Last week I discovered tadpoles; I think they are Southern Leopard Frogs, but I have never heard of a Bird-voiced Frog until today, when I looked this guy up. So maybe next year the garden will be mosquito free. Well, I can hope, right?
Posted on October 04, 2010
That is the question I pondered all day yesterday. The weather forecast was for overnight lows in the mid 30's and I was trying to decide what to do about my tomatoes. Like all gardeners, I have, at times, gone to heroic efforts to save tomato plants from the first frost. However several years ago, a friend explained to me that tomato flavor diminishes once nightly temps are below 50. That was the same year I had a bumper crop of tomatoes and the pantry shelves sagged under the weight of jars and jars of tomato and pizza sauce. I was tired of harvesting and processing tomatoes. So for the first year ever, I pulled out my plants before they were killed by a freeze and seeded cold hardy greens in their place.
This year, however, the pantry is empty, and the few tomato plants, that did not die over this very hot summer, are finally lush and loaded with fruit. Most of the tomatoes are still green and need just a little more time. I know they won't be as tasty as any I harvest in August, but they will be very local.
So, I wrapped agribon around the edges of the bed, using clothespins to secure the fabric to the tomato cages. Since the row cover allows light, air and water through, I plan to leave it in place until the nights warm. At night I throw old quilts over the top and hope for warmer temps.
Posted on October 03, 2010
The June/July issue of "Organic Gardening" printed this recipe by Deborah Madison. It is great to make when you have tons of cherry tomatoes.
3 cups cherry tomatoes, halved
1 shallot, minced
1 garlic clove, minced
3 tablespoons extra virgin olive oil
2 tablespoons capers, drained
1/3 cup pitted nicoise olives
6 basil leaves, slivered
salt and pepper to taste
1/2 pound pasta (she called for shells, I used bow tie)
dash balsamic vinegar
Bring a pot of water to boil. Meanwhile, in a large serving bowl mix, tomatoes, shallot, garlic, olive oil, capers, olives, basil, salt and pepper. Cook pasta according to directions on the box. Drain and add to the bowl along with vinegar. Serves 3.
Posted on October 02, 2010
Andria asked that I expand on my experience harvesting amaranth. Mother Earth News has a wonderful article with great pictures explaining all the steps, so I am going to focus on what I learned.
• After my second round of winnowing I still had a ton of chaff, so I poured everything through my kitchen colander, which sifted out the bigger pieces. But I still had to winnow many more times. And I still did not get all the chaff out. In the original post photo, the lighter specs are chaff. Since amaranth is so tiny, getting it completely clean is really hard.
• At first I was grabbing small handfuls and letting the contents stream out, in front of the fan, a little at a time. This was time consuming so I eventually just started pouring it from one container to another.
• The most important thing I learned was, grains, even expensive ones, are cheap when you consider all that goes into growing, harvesting and cleaning them.
I am embarrassed to report, that having done all the work to harvest and clean the amaranth, I still have not eaten it. I cannot figure out how to use it. I tired popping it, but burned most of the seeds. I have tried popping before with purchased amaranth. Only once was I successful. Cooking it like oatmeal does not appeal to me, so now I am trying to sprout some of it. If it ever sprouts, I will let you know how it taste. And if anyone has a yummy recipe that calls for amaranth, please share.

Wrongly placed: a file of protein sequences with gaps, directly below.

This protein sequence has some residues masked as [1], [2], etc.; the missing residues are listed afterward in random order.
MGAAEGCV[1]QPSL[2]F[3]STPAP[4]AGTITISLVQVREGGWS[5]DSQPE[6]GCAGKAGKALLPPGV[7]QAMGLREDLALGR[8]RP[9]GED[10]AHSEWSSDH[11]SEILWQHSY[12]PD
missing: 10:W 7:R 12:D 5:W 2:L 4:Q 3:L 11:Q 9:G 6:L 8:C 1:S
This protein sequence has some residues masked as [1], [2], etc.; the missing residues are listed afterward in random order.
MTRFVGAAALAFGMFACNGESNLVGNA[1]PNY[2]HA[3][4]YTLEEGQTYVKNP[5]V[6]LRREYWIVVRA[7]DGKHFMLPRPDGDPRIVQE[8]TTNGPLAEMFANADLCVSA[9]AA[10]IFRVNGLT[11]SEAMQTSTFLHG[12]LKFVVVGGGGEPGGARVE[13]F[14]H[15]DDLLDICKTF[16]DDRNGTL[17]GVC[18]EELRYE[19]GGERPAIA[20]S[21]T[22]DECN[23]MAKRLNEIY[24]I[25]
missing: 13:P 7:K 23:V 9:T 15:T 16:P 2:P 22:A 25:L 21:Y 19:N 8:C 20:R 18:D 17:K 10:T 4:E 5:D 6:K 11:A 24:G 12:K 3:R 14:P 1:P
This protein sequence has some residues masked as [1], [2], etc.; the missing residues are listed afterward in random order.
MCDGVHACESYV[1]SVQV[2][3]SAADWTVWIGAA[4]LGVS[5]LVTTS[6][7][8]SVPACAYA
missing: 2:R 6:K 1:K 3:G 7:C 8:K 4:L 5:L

Posted on September 29, 2010
Back in early summer, when I had dill growing everywhere in the garden, I was making this yummy dish a lot. Dill grows quickly setting seed and dying about the time basil takes off. In a month or so I will have plenty of dill again, volunteers from my spring planting. Until then, I have adapted the recipe to take advantage of the basil and cherry tomatoes that are plentiful in my garden right now.
1/4 cup extra-virgin olive oil
3 tablespoons fresh lemon juice
2 tablespoons honey
1/3 cup chopped fresh basil
1/2 teaspoon salt
fresh ground black pepper to taste
2-4 tablespoons butter
3 cups cooked white beans, firm (see note below)
1/2 cup thinly sliced young onions or scallions
1/3-1/2 cup pine nuts, toasted
Combine the olive oil, lemon juice, honey, basil, salt and peppers in a small bowl. Stir and set aside.
In your largest skillet over medium high heat, melt the butter, add beans in a single layer to the skillet and cook until they begin to brown.
Remove the skillet from the heat and the onions mixing well. Add the dressing and pine toss until combined, being careful not to mash the beans. Toss in the tomatoes and serve. I like this dish slightly warm. Serves 2-3 as a main dish.
Note: I rarely use canned beans, preferring to cook mine in a small pressure cooker. I rinse the beans, cover them with plenty of water and bring to a boil. I turn off the heat and let the beans soak for 2 hours. Then I drain, rinse, and cover the beans with fresh water that comes about and inch over the top of the beans. I pressure cook according to the directions on my cooker, which is 10 minutes at 2 bars. Usually I let the pressure come down on its own, but for this recipe to work I needed the beans to be whole and firm. So I ran cold water over the lid to bring the pressure down so I could open the lid. They were cooked perfectly. If they were still hard I would have boiled them for a few minutes longer without a lid.
Posted on September 25, 2010
I'll admit it, I'm bug geek. I love insects of all kinds (except harlequin beetles, squash bugs, cucumber beetles and cabbage loopers). This fascination dates back to my childhood when I kept live butterflies in my bedroom. I have a real soft spot for butterflies (except for the cabbage butterfly). So last week, when I found this scary looking guy
munching on the purple passion vine flowers, draped over the shed door, I was curious. What was its adult form? My husband speculated it was a moth. He was wrong,
it's a gulf fritillary. This morning I noticed all the flowers on the passion vine had been eaten, and the vine was covered with tons of spiky caterpillars. Oh well, I often consider butterflies, flying flowers. Soon the garden will be filled with orange.